There are a few places on this earth where can you mistakenly believe that you are on an alien planet. Not just the landscape, but the feel of the environment, is foreign and unknown. As we travelled through the mesa country of the American South West, we were awestruck, but felt at home. These rocky, flat top mountains, (Mesa is Spanish for ‘table’) were instantly recognisable thanks to countless documentaries and John Ford Westerns. And although we were awestruck in their presence, we expected them. They were of this planet.
The Coral Coast in central Western Australia, however is another story. I think this location may be why the word ‘ancient’ was created. The dirt is red, gravelly (like little bauxite balls) and rocky. The animals are weird and unusual (this is Australia, after all) and the environment is ‘Mars with oxygen and gravity’.
You drive for hours through ‘big sky country’ where the landscape changes from flat to flatter. Bar of course, the rocky ridge that runs parallel to the coast. Not tall, maybe 200m high, it follows the coastline. It’s later when you’re standing in awe of the blues and whites of Turquoise Bay, that someone mentions that that rocky ridge, is from the Devonian Era and is the remnant of a vast coral reef that once hugged the coast, submerged, on the ocean side!
It’s been uplifted and worn down, weather-beaten and drenched in sunlight, over millions of years – if not millions and millions.
Just then one or two crazy emus scurry past, almost tripping over themselves, and the feeling of ‘other place’, becomes even stronger.
Later you find yourself perched high on a gravel road looking down a red rocky gorge in the Cape Range National Park Canyons, towards the sea that is so blue, it embarrasses the sky above. Although it’s nothing like the size and magnitude of The Grand Canyon, it only adds to the eeriness and solitude of this place.
The Coral Coast’s main town, Exmouth, is not an old community and is full of likeable rascals, most of whom seem to be escaping something, either the past or the southern weather. They’re quick with laconic advice or stories, and happily tell you tales of wild cyclones and wild life.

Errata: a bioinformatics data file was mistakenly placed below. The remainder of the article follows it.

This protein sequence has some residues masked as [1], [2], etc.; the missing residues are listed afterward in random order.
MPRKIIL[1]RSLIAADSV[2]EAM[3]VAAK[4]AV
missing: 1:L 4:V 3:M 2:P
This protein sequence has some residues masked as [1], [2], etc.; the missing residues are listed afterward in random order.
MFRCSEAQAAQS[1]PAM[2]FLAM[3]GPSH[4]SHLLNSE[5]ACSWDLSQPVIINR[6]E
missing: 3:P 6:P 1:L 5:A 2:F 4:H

The centre was founded in the nineteen sixties as a part of Australia’s defence agreement with the US and was built around the United States Communications Station ’The Harold E Holt’. There are thirteen large communications antennae (the largest as tall as the Eiffel Tower) outside the town. We were told they enable America to talk to its Submarines under the Arctic Circle. It was manned by a small but dedicated force of American servicemen but after the attacks of September 11, they were all shipped home.
It appears they just left everything exactly as it had been. That means there are still soda cans in the drink machines, and leather soled shoes in the bases’ bowling alley. The images this news conjures brings visions of ‘The Twilight Zone’ and only help cement the surreal nature of the place. Today it is ‘restricted access’ and protected by the Australian Federal Police. The locals seem quite proud of the whole thing.
The Coral Coast feels other worldly, void of the vulgar trappings that tourists can bring to an area. Yet there are tourists to be found, especially grey nomads, but on this particular large, flat, red planet, they easily disappear from view. This is the closest that I have come, and probably ever culturally could, to having a feeling of ‘dreamtime’.
The spectacular night skies, the almost unbearable silence, the timeless aura of the landscape, the strong echoes of an ancient past – all create emotions and feelings you will never experience anywhere else.
If you’re looking for a bucolic scene of verdant hills rolling into a glorious sunset, this isn’t the place. But if you’re after a destination to challenge your senses, to force you to see the earth in a different light and then understand how temporary is our stay, explore the Coral Coast. If you’re at all aware, you’ll be in awe.